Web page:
Study: Online and Concierge Services Improve New Member Retention
According to the New Member Engagement Study, since the pandemic associations have been using more interactive onboarding tools to appeal to new members and improve retention rates.
Retaining new members requires sustained outreach and more customized onboarding, according to a new study.
The New Member Engagement Study, conducted by Kaiser Insights LLC and Dynamic Benchmarking, is the follow-up to a 2018 study looking at the methods associations use to connect with new members, and how those methods affect retention rates.
Perhaps unsurprisingly, since the pandemic, many associations have pursued more digital options for outreach. For instance, compared to 2018, more associations are using tactics like online communities, virtual orientations, and email to connect to new members. By contrast, the percentage of associations using tactics like letters and mailed welcome kits substantially dropped.
Amanda Lea Kaiser, founder of Kaiser Insights, said that it’s not just the use of more digital tactics that’s changed; associations are now making those tactics more interactive.
“The programs of four years ago were all about giving new members a tour of their benefits,” she said. “But what we would have called an onboarding webinar then is now a virtual onboarding event. Some of them are mixing in networking—a bunch of new members come together, and by the time you leave, you’ve met one or two other people.”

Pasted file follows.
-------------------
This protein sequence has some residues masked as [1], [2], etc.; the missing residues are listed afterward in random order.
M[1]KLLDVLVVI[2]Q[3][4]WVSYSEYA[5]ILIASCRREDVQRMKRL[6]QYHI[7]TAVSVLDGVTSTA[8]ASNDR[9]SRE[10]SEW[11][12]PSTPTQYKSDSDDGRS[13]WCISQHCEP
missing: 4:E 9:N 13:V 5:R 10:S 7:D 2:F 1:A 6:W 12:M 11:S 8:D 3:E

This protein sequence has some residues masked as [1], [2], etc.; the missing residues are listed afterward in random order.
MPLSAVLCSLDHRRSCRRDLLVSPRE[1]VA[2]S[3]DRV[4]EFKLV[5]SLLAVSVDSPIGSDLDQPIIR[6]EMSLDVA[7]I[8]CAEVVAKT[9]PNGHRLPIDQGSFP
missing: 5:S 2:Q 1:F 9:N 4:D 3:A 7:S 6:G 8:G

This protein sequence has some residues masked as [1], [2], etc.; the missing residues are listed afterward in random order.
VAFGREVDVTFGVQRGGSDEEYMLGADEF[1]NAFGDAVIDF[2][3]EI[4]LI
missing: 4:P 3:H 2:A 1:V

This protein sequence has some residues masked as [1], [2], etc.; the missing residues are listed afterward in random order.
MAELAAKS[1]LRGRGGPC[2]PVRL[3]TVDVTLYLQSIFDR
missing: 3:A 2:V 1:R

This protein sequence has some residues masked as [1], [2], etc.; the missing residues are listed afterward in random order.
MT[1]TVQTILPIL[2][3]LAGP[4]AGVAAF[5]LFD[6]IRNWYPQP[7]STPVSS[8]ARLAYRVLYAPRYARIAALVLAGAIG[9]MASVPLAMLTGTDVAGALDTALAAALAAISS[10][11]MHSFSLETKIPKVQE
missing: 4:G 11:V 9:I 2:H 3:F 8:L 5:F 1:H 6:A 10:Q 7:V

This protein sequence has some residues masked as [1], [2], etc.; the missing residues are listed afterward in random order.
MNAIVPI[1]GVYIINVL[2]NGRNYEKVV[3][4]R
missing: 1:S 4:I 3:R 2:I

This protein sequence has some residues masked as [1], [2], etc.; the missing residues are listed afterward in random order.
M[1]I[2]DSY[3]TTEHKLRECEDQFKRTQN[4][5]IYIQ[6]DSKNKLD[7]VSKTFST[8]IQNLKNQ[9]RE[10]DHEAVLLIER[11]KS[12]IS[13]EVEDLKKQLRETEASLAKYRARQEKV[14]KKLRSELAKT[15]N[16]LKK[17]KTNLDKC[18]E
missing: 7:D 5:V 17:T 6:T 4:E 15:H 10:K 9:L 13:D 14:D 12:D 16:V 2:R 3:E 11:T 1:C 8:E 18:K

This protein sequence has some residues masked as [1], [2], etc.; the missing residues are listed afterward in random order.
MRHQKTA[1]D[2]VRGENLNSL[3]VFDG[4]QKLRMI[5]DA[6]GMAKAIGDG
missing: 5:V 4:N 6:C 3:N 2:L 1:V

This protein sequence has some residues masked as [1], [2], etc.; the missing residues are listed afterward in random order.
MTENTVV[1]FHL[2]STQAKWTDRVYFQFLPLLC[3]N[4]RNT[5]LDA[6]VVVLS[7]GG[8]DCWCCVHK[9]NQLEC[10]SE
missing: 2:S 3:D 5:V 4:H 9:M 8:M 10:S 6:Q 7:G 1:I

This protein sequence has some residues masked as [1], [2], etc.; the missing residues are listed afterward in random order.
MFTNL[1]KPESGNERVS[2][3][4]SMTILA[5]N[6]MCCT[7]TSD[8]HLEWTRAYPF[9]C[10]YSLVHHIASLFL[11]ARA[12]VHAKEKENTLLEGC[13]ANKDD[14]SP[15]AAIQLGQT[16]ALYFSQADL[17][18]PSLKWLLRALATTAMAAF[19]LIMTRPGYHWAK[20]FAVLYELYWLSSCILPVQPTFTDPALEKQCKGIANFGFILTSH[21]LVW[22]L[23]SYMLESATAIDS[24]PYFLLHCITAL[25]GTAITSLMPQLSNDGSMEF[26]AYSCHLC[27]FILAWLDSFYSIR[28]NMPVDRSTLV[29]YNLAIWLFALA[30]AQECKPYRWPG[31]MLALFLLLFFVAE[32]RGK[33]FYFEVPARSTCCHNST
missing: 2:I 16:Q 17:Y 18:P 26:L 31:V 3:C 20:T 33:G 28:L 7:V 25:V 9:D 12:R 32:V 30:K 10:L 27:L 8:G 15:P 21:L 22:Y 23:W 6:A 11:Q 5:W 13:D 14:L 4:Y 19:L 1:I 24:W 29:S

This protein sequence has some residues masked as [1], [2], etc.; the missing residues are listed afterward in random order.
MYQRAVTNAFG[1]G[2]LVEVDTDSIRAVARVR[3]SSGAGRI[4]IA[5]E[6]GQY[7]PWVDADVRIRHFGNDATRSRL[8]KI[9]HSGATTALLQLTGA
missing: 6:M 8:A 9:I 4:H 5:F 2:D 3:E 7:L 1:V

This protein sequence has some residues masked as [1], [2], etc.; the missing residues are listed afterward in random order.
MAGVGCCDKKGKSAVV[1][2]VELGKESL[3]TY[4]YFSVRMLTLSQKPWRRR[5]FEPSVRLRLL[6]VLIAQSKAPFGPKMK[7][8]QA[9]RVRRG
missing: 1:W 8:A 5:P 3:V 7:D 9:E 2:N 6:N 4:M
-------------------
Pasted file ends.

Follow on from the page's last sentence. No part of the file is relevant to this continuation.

The study found that the most common worry among associations regarding new members is that they won’t make use of their benefits—71 percent of respondents cited it as a top concern. Kaiser said that engagement plans to mix a variety of tactics and start as soon as a member joins are more likely to succeed.
Those efforts don’t need to be expensive: According to the survey, the largest proportion of respondents (41 percent) say they spend less than $1,000 on their new-member engagement program. But there’s value in spreading out that spending over the course of a year: The most common (38 percent) campaign length for programs that enjoyed new member renewal rates above 80 percent was 10 to 12 months.
Kaiser noted that such efforts can be tricky for small associations, however. “Reaching new members for a full 12 months works really well for medium-size and large associations,” she said. “But there are very small associations that have half a staff person, or one staff person, or they’re completely volunteer-run…. They’ll tend to emphasize the first-week or first-month welcome email or phone call, or doing something when they come to an in-person event for the first time. They’re a completely different animal.”
However new member engagement is done, the study suggests that associations should revisit it often: A majority (58 percent) say they revise their engagement programs at least every other year. Organizations with a “set it and forget it” approach were twice as likely to have a lower new member renewal rate, according to the study.
Improving that rate takes time, Kaiser said, but generally reaps benefits. “You’ll have something like 12 or 15 emails, measure the effectiveness of each email, swapping out ones that don’t work,” she said. “That takes a lot of time. Improving your renewal rate is a long game.”